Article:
Wednesday, August 28, 2013

Funny Thing About Failure: the Clock is Ticking

In My 13 Commandments, I listed Commandment #8: It is part of life's learning experience to fail - what is failure anyway? It is so easy for me to give my opinion: failure gives me the opportunity to pass, and with stronger conviction. 

Whenever I talk about failure, I always start with the analogy of giving out trophies at the end of a child's losing season. I go back and forth with this idea, because I am sure if it was my child, I would want him/her to have a trophy. But if they got a trophy every year, what would they strive for the next? Shouldn't they earn the reward ? Shouldn't I instill in them the principle that 'losing' will make them winners? That the winners who got trophies did what they needed to earn the trophy? Shouldn't I teach that them that even when they do their best, sometimes the best reward is knowing that they did their best?  Is it better to highlight that some people are better at doing some things than others, and that all of God's children have different talents and abilities and we should celebrate the talents of others?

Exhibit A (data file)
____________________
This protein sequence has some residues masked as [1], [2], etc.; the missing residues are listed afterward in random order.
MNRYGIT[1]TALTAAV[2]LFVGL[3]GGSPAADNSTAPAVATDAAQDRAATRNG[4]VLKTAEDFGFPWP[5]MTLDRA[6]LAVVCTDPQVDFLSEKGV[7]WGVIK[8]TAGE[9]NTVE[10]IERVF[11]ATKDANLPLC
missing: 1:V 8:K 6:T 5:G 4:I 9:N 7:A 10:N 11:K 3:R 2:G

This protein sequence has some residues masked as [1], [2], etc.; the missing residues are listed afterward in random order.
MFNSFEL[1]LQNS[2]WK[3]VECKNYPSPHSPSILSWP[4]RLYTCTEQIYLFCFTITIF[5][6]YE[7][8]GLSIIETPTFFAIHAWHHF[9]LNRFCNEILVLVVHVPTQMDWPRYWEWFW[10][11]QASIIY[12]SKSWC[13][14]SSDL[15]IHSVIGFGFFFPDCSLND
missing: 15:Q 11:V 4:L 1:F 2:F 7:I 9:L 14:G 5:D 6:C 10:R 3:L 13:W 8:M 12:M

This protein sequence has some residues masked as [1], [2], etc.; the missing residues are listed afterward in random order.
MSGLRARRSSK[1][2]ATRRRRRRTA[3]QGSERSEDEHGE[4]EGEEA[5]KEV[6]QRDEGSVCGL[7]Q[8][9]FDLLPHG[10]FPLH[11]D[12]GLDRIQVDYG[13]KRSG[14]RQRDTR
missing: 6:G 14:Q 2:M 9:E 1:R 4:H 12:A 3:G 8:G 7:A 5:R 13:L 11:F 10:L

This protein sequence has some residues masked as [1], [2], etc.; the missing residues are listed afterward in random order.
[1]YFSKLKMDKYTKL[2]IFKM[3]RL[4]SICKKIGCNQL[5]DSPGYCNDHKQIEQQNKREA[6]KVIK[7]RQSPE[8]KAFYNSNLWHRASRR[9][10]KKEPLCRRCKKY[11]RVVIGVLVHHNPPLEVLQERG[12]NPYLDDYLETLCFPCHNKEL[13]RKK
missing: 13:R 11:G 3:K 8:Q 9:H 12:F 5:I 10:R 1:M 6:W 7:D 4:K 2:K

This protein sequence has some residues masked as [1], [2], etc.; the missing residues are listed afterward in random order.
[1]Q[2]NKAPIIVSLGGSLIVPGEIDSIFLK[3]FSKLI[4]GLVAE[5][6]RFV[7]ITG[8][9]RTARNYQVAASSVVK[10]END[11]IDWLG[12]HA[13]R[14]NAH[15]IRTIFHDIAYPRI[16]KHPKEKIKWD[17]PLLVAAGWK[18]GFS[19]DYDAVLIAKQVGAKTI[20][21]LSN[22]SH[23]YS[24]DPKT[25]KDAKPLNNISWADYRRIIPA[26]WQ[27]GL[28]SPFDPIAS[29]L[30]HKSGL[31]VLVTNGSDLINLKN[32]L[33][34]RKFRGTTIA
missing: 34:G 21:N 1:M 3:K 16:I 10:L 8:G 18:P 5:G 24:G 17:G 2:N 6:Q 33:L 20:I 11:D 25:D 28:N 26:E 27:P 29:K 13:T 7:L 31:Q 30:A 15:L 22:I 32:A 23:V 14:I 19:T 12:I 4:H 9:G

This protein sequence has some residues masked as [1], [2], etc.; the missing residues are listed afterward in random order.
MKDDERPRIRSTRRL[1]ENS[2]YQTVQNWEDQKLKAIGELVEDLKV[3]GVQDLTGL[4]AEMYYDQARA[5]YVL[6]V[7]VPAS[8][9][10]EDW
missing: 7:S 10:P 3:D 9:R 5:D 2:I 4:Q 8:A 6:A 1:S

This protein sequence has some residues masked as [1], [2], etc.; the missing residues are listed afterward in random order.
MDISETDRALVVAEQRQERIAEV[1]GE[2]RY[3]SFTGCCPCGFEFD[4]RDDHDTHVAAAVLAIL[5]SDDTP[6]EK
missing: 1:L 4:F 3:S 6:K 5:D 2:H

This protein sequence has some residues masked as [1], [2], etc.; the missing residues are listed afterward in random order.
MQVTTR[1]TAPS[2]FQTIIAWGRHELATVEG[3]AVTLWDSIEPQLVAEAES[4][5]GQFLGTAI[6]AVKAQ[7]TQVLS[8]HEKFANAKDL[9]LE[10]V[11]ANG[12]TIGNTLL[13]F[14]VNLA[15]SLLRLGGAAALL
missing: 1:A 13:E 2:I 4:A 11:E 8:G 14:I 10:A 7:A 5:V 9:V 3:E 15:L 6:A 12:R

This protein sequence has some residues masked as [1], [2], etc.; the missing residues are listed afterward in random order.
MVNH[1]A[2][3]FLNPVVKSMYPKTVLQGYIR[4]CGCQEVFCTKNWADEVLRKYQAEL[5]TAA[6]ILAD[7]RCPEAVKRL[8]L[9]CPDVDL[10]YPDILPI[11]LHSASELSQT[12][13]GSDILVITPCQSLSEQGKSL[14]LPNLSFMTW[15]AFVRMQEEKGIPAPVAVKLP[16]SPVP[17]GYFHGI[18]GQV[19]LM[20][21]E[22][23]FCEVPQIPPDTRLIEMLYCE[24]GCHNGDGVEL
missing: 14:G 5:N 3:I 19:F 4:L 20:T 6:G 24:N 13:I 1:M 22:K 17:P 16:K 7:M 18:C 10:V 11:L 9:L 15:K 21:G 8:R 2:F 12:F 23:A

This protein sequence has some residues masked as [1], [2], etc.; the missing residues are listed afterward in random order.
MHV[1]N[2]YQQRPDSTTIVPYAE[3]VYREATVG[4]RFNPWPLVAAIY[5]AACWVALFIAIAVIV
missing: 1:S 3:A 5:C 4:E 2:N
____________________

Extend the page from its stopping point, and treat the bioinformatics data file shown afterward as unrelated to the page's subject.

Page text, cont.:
Then I think about how many times inventors have to fail before they get a winning product. Their failure to get it the first time probably motivates them to keep going. I found this other great article that highlights failure (specifically as it relates to education - my passion) Gently Hew Stone: A Lack of Failure in Schools. My favorite quote is, "...failure is good for us because it’s a strong teacher, and American kids today don’t get to experience it enough because they’re bubble-wrapped through life."

Some of us were discussing 'failure' and one of my co-workers said, "Yes, I understand your point about not entitling our children with rewards for failing to meet certain qualifications, but what if they are really doing their best? How hard is it to explain this to a 5 year old?" I laughed because amidst my argument I realized something. I pointed at myself and said, "How hard is it to explain that to a stubborn 31 year old?" I thought about the last time I failed at something.